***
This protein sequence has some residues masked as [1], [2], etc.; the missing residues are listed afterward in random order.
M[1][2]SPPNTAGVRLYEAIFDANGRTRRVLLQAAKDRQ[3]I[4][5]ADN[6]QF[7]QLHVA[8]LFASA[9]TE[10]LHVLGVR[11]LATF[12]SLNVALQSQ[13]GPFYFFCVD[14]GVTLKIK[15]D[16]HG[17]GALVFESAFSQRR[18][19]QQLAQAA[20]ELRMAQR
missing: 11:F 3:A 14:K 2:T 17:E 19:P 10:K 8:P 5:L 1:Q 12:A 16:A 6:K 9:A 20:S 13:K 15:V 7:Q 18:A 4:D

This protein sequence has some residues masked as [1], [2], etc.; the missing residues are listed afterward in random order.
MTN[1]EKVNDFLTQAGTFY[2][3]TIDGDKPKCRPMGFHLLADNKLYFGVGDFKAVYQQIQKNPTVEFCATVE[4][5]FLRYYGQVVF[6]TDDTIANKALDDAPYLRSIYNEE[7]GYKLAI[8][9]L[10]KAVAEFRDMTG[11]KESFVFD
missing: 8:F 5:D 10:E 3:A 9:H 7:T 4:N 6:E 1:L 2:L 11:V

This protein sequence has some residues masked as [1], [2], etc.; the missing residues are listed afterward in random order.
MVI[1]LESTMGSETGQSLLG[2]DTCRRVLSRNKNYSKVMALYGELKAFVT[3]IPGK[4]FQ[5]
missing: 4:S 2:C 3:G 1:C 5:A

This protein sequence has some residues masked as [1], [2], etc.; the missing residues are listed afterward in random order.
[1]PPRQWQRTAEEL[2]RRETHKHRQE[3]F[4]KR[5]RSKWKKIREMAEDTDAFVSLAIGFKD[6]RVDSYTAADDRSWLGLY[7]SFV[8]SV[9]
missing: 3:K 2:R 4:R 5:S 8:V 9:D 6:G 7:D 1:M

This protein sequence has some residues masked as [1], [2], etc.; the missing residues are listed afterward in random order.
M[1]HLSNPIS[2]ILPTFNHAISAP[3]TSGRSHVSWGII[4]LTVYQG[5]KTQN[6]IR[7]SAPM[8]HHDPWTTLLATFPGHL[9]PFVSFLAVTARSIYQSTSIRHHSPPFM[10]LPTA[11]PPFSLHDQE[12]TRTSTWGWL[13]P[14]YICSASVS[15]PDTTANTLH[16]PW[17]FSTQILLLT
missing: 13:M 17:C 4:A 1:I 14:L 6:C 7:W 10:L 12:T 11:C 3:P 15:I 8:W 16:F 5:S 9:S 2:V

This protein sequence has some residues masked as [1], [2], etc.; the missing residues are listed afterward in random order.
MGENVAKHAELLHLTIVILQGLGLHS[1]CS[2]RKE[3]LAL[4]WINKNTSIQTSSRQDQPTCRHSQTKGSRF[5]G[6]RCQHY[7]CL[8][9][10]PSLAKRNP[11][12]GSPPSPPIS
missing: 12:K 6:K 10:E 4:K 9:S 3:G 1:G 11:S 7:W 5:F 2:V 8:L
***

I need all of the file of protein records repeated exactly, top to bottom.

This protein sequence has some residues masked as [1], [2], etc.; the missing residues are listed afterward in random order.
M[1][2]SPPNTAGVRLYEAIFDANGRTRRVLLQAAKDRQ[3]I[4][5]ADN[6]QF[7]QLHVA[8]LFASA[9]TE[10]LHVLGVR[11]LATF[12]SLNVALQSQ[13]GPFYFFCVD[14]GVTLKIK[15]D[16]HG[17]GALVFESAFSQRR[18][19]QQLAQAA[20]ELRMAQR
missing: 11:F 3:A 14:K 2:T 17:E 19:P 10:K 8:P 5:L 1:Q 12:A 16:A 6:K 9:A 20:S 13:K 15:V 7:Q 18:A 4:D

This protein sequence has some residues masked as [1], [2], etc.; the missing residues are listed afterward in random order.
MTN[1]EKVNDFLTQAGTFY[2][3]TIDGDKPKCRPMGFHLLADNKLYFGVGDFKAVYQQIQKNPTVEFCATVE[4][5]FLRYYGQVVF[6]TDDTIANKALDDAPYLRSIYNEE[7]GYKLAI[8][9]L[10]KAVAEFRDMTG[11]KESFVFD
missing: 8:F 5:D 10:E 3:A 9:H 7:T 4:N 6:E 1:L 2:L 11:V

This protein sequence has some residues masked as [1], [2], etc.; the missing residues are listed afterward in random order.
MVI[1]LESTMGSETGQSLLG[2]DTCRRVLSRNKNYSKVMALYGELKAFVT[3]IPGK[4]FQ[5]
missing: 4:S 2:C 3:G 1:C 5:A

This protein sequence has some residues masked as [1], [2], etc.; the missing residues are listed afterward in random order.
[1]PPRQWQRTAEEL[2]RRETHKHRQE[3]F[4]KR[5]RSKWKKIREMAEDTDAFVSLAIGFKD[6]RVDSYTAADDRSWLGLY[7]SFV[8]SV[9]
missing: 3:K 2:R 4:R 5:S 8:V 9:D 6:G 7:D 1:M

This protein sequence has some residues masked as [1], [2], etc.; the missing residues are listed afterward in random order.
M[1]HLSNPIS[2]ILPTFNHAISAP[3]TSGRSHVSWGII[4]LTVYQG[5]KTQN[6]IR[7]SAPM[8]HHDPWTTLLATFPGHL[9]PFVSFLAVTARSIYQSTSIRHHSPPFM[10]LPTA[11]PPFSLHDQE[12]TRTSTWGWL[13]P[14]YICSASVS[15]PDTTANTLH[16]PW[17]FSTQILLLT
missing: 13:M 17:C 4:A 1:I 14:L 6:C 7:W 10:L 12:T 11:C 3:P 15:I 8:W 16:F 5:S 9:S 2:V

This protein sequence has some residues masked as [1], [2], etc.; the missing residues are listed afterward in random order.
MGENVAKHAELLHLTIVILQGLGLHS[1]CS[2]RKE[3]LAL[4]WINKNTSIQTSSRQDQPTCRHSQTKGSRF[5]G[6]RCQHY[7]CL[8][9][10]PSLAKRNP[11][12]GSPPSPPIS
missing: 12:K 6:K 10:E 4:K 9:S 3:G 1:G 11:S 7:W 5:F 2:V 8:L